…18 months later, I am once more only partially employed and finding myself with the time and headspace for writing. As well as for picking up the self-improvement pace, not least because having hit middle age and unexpected health problems in the last couple of years I feel I am running out of time to get somewhere with my life that I’m content to be.

Step one is ‘sort house out’. My issues with all things domestic have stood in my way for too long, have always affected me negatively in multifarious ways, and now need addressing more than ever as downsizing is a key part of my master plan (not least as a measure to make keeping on top of domestic things easier in future).

Sporadic decluttering has happened over the years and the house is better than it’s ever been, but still not ‘normal’ in the sense of somewhere I’d feel comfortable inviting people in without considerable notice (though friends are now OK, which wasn’t the case until early last year).

Possibly the best push so far happened when I used my 45th birthday as an excuse to ask friends to donate an hour of their time to help me with the tasks I found most challenging, which was further evidence that deadlines and accountability are the way to go for me. The idea came from the deepening conviction that I suffer from AD(H)D, and that having someone by my side or looking over my shoulder or depending on my work can help me focus*. Hence being so much more organised / likely to finish things when I am doing work for someone else.

Therefore this year I have started following a page on Facebook called ‘becoming minimalist’ (they don’t even use capital letters in the name, presumably to show how compact they can make life, shame about all the syllables, eh), and enrolled on their 12-week online decluttering course, as I don’t want to keep imposing on friends, and a structured approach by someone who makes a living of this will hopefully be even more effective. The fact that it’s online makes it much less terrifying than having someone come to my house and tell me what to do, it feels introvert-safe and like there’s less danger of counterwill kicking in.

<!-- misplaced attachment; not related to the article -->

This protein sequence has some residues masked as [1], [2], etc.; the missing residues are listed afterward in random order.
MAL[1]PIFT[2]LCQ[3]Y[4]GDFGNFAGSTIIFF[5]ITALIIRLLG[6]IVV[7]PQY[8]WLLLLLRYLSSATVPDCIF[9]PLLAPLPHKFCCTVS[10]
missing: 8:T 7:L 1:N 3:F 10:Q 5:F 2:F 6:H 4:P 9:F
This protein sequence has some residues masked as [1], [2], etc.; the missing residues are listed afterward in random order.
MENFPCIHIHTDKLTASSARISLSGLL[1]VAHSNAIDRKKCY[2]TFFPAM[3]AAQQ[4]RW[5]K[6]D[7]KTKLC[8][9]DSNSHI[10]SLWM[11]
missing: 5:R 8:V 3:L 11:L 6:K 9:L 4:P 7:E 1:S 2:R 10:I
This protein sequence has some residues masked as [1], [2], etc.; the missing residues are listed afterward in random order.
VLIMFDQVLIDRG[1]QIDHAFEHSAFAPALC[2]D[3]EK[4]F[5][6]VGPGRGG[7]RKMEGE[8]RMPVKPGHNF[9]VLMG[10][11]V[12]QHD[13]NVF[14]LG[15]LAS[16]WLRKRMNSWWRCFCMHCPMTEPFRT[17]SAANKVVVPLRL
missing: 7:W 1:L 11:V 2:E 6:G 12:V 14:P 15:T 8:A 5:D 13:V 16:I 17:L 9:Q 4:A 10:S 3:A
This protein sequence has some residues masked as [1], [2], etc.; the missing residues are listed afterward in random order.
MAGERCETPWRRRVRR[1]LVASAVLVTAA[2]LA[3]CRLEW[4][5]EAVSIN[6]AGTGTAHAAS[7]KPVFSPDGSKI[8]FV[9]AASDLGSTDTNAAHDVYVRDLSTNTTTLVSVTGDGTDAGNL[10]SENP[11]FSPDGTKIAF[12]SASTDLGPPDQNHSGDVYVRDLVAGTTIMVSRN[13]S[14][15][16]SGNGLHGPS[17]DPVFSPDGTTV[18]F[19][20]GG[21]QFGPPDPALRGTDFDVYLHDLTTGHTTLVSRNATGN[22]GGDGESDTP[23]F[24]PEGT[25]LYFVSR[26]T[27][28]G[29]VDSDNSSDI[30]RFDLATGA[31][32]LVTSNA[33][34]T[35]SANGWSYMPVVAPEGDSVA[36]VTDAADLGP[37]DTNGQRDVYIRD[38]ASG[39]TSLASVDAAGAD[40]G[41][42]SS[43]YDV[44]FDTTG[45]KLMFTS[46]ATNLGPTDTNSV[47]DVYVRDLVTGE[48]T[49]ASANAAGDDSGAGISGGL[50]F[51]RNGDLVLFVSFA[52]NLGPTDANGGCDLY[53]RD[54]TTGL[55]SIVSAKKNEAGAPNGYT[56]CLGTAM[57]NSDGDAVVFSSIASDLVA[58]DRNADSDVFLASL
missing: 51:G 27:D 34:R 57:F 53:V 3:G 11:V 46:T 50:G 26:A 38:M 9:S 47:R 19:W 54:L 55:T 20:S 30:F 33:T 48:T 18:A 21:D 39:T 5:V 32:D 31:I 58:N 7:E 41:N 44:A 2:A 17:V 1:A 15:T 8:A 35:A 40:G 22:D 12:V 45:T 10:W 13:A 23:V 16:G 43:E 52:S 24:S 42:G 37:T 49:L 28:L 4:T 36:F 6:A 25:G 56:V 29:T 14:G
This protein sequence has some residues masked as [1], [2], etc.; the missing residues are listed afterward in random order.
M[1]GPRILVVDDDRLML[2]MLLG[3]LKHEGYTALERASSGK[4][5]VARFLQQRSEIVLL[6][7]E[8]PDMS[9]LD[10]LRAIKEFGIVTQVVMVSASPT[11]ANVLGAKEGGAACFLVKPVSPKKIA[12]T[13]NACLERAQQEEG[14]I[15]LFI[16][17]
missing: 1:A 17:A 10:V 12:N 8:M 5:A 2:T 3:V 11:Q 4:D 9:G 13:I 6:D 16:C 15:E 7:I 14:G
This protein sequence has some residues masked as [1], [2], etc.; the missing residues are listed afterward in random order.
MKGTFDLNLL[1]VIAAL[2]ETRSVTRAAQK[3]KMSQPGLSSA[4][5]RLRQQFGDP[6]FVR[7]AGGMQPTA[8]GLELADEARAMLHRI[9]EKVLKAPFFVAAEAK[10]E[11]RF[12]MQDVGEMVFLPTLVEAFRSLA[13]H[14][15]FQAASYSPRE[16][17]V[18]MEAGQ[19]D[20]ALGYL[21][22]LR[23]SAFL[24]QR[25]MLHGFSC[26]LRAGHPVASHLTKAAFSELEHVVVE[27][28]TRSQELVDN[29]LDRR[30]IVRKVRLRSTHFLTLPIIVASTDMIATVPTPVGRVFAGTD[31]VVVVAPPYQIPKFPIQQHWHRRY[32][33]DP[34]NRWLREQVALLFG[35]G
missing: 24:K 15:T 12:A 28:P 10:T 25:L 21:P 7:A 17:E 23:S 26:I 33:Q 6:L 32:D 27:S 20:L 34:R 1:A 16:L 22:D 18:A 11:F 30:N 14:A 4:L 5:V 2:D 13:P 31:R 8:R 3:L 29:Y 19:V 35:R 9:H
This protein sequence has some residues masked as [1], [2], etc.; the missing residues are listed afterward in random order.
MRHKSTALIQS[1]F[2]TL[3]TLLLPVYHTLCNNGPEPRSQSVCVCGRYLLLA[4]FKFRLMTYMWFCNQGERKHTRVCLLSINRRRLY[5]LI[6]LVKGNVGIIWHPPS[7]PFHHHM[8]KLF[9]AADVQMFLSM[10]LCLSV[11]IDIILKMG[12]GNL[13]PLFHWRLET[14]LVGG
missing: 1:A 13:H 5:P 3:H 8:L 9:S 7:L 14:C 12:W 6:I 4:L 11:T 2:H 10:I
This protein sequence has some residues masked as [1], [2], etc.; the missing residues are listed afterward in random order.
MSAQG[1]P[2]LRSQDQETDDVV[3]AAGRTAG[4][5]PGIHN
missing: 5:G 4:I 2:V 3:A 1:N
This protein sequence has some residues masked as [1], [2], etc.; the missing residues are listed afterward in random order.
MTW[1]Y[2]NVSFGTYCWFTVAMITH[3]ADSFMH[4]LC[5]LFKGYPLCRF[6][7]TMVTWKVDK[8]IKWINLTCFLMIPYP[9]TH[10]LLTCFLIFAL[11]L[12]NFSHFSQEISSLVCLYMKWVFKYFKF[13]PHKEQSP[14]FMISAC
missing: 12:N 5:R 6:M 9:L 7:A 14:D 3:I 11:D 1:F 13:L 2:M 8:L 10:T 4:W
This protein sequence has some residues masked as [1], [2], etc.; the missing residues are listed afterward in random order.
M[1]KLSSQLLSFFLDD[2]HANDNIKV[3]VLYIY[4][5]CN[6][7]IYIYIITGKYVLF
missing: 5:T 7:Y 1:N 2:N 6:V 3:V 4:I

A post published by the page today gave me the impetus to come back to this blog, because it brought up a lot of resistance, some of which may be justified but needs exploring. This is the post, a beautiful image of autumn leaves on the ground with the words ‘Don’t carry what you don’t need in your pockets, in your home, in your heart’**.

Immediately I thought of the little rucksack I take everywhere with me. “but, but, but… what if I might need it later?”. Example: I live in England. It seems sensible to always have an umbrella with me, and I feel smug when people get caught short and I am prepared. However, when I think about it, I very rarely use it. For one thing, I live in the South West, not Manchester – it’s really not all that wet here. For another, these days I cycle everywhere, so don’t spend much time outdoors in a situation that would make an umbrella convenient. On top of that, my winter coat has a perfectly good hood. So perhaps what I should do instead of carrying an umbrella at all times is only have outerwear that is hooded, try to remember to check the weather forecast before going out, and make peace with the possibility of getting wet every now and then.

OK, so now I’ve removed my folding umbrella from my everyday bag. I have hung it on a hook by the front door with another folding umbrella that was there just in case. I have therefore increased the clutter in my house! What to do? And here I am, in typical AD(H)D fashion, getting bogged down in incipient detail instead of focussing on the topic I set for this post – need.

So back to that.

A lot of people commenting on the Facebook post with similar objections to my kneejerk thoughts are parents who carry a lot of stuff that may be needed at some point while being out in the world by their predictably unpredictable offspring. I have a very high-maintenance inner child if no others, so can relate to an extent.

But what defines need? I guess the impact of the thing’s absence. For example, if you’re a city-dweller with a deathly allergy to bee stings, your EpiPen may only be useful once in a blue moon, but if you didn’t have it that day you could die. On the other hand, the roll of dental floss I carry ‘just in case’ (I barely ever floss at home, never mind in the wild)? Now back in the bathroom cabinet where it belongs.

And as a bonus, looking through my ‘essentials’ bag-within-my-bag, I found the long-lost tool that unlocks the front wheel of my bike. Somewhat spooky as just today I had been wringing my hands at having destroyed the front wheel skewer head using a Torx key instead. The proper tool still works. Finding things is one of the most satisfying things about tidying up, and I have just saved whatever it would have cost me to sever the skewer and get a new one!

*see ‘Scattered’ by Gabor Maté. Equally someone being there can be thoroughly distracting, it’s all about context.

**I had to type this out as there didn’t seem to be a text version, bad, ableist webmaster (unless I missed some clever newfangled invisible code in which case clever, clever webmaster).